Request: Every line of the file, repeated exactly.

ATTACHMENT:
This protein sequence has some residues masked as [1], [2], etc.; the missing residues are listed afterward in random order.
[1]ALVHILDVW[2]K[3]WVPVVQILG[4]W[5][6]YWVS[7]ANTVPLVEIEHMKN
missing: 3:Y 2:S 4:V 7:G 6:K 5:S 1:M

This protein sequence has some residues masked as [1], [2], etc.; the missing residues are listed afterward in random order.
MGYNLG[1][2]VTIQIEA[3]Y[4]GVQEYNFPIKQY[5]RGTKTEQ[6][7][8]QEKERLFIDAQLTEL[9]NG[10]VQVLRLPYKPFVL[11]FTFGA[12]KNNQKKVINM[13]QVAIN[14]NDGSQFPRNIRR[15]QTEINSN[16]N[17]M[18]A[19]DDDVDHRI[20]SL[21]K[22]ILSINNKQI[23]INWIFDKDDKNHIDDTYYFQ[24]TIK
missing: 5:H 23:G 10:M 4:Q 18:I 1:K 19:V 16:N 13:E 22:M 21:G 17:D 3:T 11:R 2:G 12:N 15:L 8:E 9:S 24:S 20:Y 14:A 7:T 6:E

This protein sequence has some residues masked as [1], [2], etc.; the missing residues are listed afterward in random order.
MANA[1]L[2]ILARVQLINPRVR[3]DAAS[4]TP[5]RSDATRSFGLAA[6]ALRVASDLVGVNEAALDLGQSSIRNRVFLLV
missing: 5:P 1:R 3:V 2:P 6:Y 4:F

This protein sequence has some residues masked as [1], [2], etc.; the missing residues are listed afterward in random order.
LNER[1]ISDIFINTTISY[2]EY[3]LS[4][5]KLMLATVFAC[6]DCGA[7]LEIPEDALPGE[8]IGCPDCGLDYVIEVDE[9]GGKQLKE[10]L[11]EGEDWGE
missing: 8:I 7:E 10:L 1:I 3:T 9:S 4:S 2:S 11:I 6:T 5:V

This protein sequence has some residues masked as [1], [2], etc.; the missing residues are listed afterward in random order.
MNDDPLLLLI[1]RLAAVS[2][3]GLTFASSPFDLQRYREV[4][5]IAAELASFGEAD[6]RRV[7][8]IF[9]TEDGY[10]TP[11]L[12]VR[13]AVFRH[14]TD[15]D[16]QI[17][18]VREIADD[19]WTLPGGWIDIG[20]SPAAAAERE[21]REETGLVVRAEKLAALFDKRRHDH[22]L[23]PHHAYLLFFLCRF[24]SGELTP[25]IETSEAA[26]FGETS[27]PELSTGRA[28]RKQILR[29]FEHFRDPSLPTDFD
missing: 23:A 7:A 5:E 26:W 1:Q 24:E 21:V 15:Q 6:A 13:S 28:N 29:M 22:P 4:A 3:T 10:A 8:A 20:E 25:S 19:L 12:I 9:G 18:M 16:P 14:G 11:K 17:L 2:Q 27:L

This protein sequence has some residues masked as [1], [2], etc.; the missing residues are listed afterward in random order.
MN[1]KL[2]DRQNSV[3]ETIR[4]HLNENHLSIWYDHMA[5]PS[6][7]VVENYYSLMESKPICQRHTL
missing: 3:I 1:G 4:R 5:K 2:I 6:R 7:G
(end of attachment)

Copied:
This protein sequence has some residues masked as [1], [2], etc.; the missing residues are listed afterward in random order.
[1]ALVHILDVW[2]K[3]WVPVVQILG[4]W[5][6]YWVS[7]ANTVPLVEIEHMKN
missing: 3:Y 2:S 4:V 7:G 6:K 5:S 1:M

This protein sequence has some residues masked as [1], [2], etc.; the missing residues are listed afterward in random order.
MGYNLG[1][2]VTIQIEA[3]Y[4]GVQEYNFPIKQY[5]RGTKTEQ[6][7][8]QEKERLFIDAQLTEL[9]NG[10]VQVLRLPYKPFVL[11]FTFGA[12]KNNQKKVINM[13]QVAIN[14]NDGSQFPRNIRR[15]QTEINSN[16]N[17]M[18]A[19]DDDVDHRI[20]SL[21]K[22]ILSINNKQI[23]INWIFDKDDKNHIDDTYYFQ[24]TIK
missing: 5:H 23:G 10:M 4:Q 18:I 1:K 19:V 16:N 13:E 22:M 21:G 17:D 3:T 11:R 2:G 12:N 15:L 8:E 9:S 24:S 20:Y 14:A 7:T 6:E

This protein sequence has some residues masked as [1], [2], etc.; the missing residues are listed afterward in random order.
MANA[1]L[2]ILARVQLINPRVR[3]DAAS[4]TP[5]RSDATRSFGLAA[6]ALRVASDLVGVNEAALDLGQSSIRNRVFLLV
missing: 5:P 1:R 3:V 2:P 6:Y 4:F

This protein sequence has some residues masked as [1], [2], etc.; the missing residues are listed afterward in random order.
LNER[1]ISDIFINTTISY[2]EY[3]LS[4][5]KLMLATVFAC[6]DCGA[7]LEIPEDALPGE[8]IGCPDCGLDYVIEVDE[9]GGKQLKE[10]L[11]EGEDWGE
missing: 8:I 7:E 10:L 1:I 3:T 9:S 4:S 2:S 11:I 6:T 5:V

This protein sequence has some residues masked as [1], [2], etc.; the missing residues are listed afterward in random order.
MNDDPLLLLI[1]RLAAVS[2][3]GLTFASSPFDLQRYREV[4][5]IAAELASFGEAD[6]RRV[7][8]IF[9]TEDGY[10]TP[11]L[12]VR[13]AVFRH[14]TD[15]D[16]QI[17][18]VREIADD[19]WTLPGGWIDIG[20]SPAAAAERE[21]REETGLVVRAEKLAALFDKRRHDH[22]L[23]PHHAYLLFFLCRF[24]SGELTP[25]IETSEAA[26]FGETS[27]PELSTGRA[28]RKQILR[29]FEHFRDPSLPTDFD
missing: 23:A 7:A 5:E 26:W 1:Q 24:E 21:V 15:Q 6:A 13:S 28:N 29:M 22:P 4:A 3:T 10:A 8:A 20:E 25:S 19:L 12:I 9:G 18:M 16:P 14:G 11:K 17:L 2:Q 27:L

This protein sequence has some residues masked as [1], [2], etc.; the missing residues are listed afterward in random order.
MN[1]KL[2]DRQNSV[3]ETIR[4]HLNENHLSIWYDHMA[5]PS[6][7]VVENYYSLMESKPICQRHTL
missing: 3:I 1:G 4:R 5:K 2:I 6:R 7:G